Alex Rivera on SLEEP DEALER

Luis Fernando Pena Jacks In to Make a Living in SLEEP DEALER

Luis Fernando Pena jacks in to make a living in SLEEP DEALER

Whatever happened to cyberpunk, a.k.a. virtual reality? Used to be a big thing at one point, then THE MATRIX came and everybody just seemed to lose interest. Was there a general consensus that it was just too hard a genre to pull off effectively on film? Or did everyone just think the Wachowskis had said it all, and nothing further needed to be added? (Such unanimity in Hollywood, of course, would be an event similar in magnitude to Michael Bay deciding to make a small, romantic comedy. And just as likely.)

Alex Rivera felt that there was more that could be explored in this genre. He looked at the idea of humans jacking into cyberspace, and saw a way that corporations could get their cheap labor without making the workers go through the whole, messy business of crossing the border. Thus was born SLEEP DEALER, a science fiction adventure in which a hapless, Mexican cyberhacker falls afoul of the U.S. government (you don’t mess around with anyone who sponsors a TV show dedicated to relaying live feeds from armed drones), and winds up in Tijuana laboring away in a “sleep dealer,” otherwise known as a virtual factory.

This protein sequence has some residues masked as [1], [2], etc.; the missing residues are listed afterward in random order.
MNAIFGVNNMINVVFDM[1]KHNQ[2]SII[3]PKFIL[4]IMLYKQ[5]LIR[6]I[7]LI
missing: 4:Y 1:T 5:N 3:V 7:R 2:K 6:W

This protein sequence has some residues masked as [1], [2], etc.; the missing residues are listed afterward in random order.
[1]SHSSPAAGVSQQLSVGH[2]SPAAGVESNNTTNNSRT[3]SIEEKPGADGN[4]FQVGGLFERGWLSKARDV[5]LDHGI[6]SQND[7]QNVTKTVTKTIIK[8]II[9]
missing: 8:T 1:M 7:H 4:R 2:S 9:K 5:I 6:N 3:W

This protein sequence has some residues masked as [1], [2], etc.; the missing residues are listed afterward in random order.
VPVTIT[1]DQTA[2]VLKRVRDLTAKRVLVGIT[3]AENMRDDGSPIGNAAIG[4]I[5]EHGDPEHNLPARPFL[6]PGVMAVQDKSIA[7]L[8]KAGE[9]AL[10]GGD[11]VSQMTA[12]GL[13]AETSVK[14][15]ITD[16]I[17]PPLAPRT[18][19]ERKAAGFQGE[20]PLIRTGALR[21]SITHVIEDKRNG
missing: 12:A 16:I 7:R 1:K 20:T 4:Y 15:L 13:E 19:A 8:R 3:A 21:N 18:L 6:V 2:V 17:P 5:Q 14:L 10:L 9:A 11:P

With a mostly Latino cast and a vision of the future that treads the line between BRAZIL-like absurdity and disturbing possibility, SLEEP DEALER makes for one unique indie project. I sat down with Rivera to explore how he pulled it off.



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Well, Someone Else was Fooling Around with Virtual Reality:

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